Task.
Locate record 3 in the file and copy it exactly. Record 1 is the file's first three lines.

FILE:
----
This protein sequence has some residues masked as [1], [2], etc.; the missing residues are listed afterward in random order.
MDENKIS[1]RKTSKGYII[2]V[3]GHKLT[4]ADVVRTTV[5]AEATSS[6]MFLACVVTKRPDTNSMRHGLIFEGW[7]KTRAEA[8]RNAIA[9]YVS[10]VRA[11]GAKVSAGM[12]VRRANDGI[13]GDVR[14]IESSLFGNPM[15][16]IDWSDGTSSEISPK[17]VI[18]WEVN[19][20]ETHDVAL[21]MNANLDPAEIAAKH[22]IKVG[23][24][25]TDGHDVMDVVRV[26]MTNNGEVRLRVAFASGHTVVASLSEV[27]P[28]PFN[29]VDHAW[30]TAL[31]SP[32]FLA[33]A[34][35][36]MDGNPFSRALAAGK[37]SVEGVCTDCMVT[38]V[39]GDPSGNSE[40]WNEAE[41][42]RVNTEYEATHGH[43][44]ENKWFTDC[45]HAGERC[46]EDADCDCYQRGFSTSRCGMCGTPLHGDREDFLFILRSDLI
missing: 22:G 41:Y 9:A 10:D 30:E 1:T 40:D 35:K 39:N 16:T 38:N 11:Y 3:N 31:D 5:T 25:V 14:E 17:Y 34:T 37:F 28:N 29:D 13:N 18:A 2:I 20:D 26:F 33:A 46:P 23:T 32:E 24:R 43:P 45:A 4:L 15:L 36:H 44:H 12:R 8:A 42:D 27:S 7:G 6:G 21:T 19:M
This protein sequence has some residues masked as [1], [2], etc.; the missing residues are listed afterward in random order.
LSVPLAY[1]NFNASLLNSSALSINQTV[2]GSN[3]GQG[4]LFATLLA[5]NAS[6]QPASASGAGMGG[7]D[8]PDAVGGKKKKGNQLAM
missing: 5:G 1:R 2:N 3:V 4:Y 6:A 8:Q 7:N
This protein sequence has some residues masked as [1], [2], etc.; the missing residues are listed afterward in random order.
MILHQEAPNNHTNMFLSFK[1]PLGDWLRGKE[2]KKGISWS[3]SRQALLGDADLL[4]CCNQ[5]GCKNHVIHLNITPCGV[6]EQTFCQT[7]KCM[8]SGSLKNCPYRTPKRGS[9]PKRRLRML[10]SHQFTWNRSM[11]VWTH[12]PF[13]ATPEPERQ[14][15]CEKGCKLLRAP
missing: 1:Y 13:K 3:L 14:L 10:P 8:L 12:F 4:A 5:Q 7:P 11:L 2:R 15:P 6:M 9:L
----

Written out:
This protein sequence has some residues masked as [1], [2], etc.; the missing residues are listed afterward in random order.
MILHQEAPNNHTNMFLSFK[1]PLGDWLRGKE[2]KKGISWS[3]SRQALLGDADLL[4]CCNQ[5]GCKNHVIHLNITPCGV[6]EQTFCQT[7]KCM[8]SGSLKNCPYRTPKRGS[9]PKRRLRML[10]SHQFTWNRSM[11]VWTH[12]PF[13]ATPEPERQ[14][15]CEKGCKLLRAP
missing: 1:Y 13:K 3:L 14:L 10:P 8:L 12:F 4:A 5:Q 7:P 11:L 2:R 15:P 6:M 9:L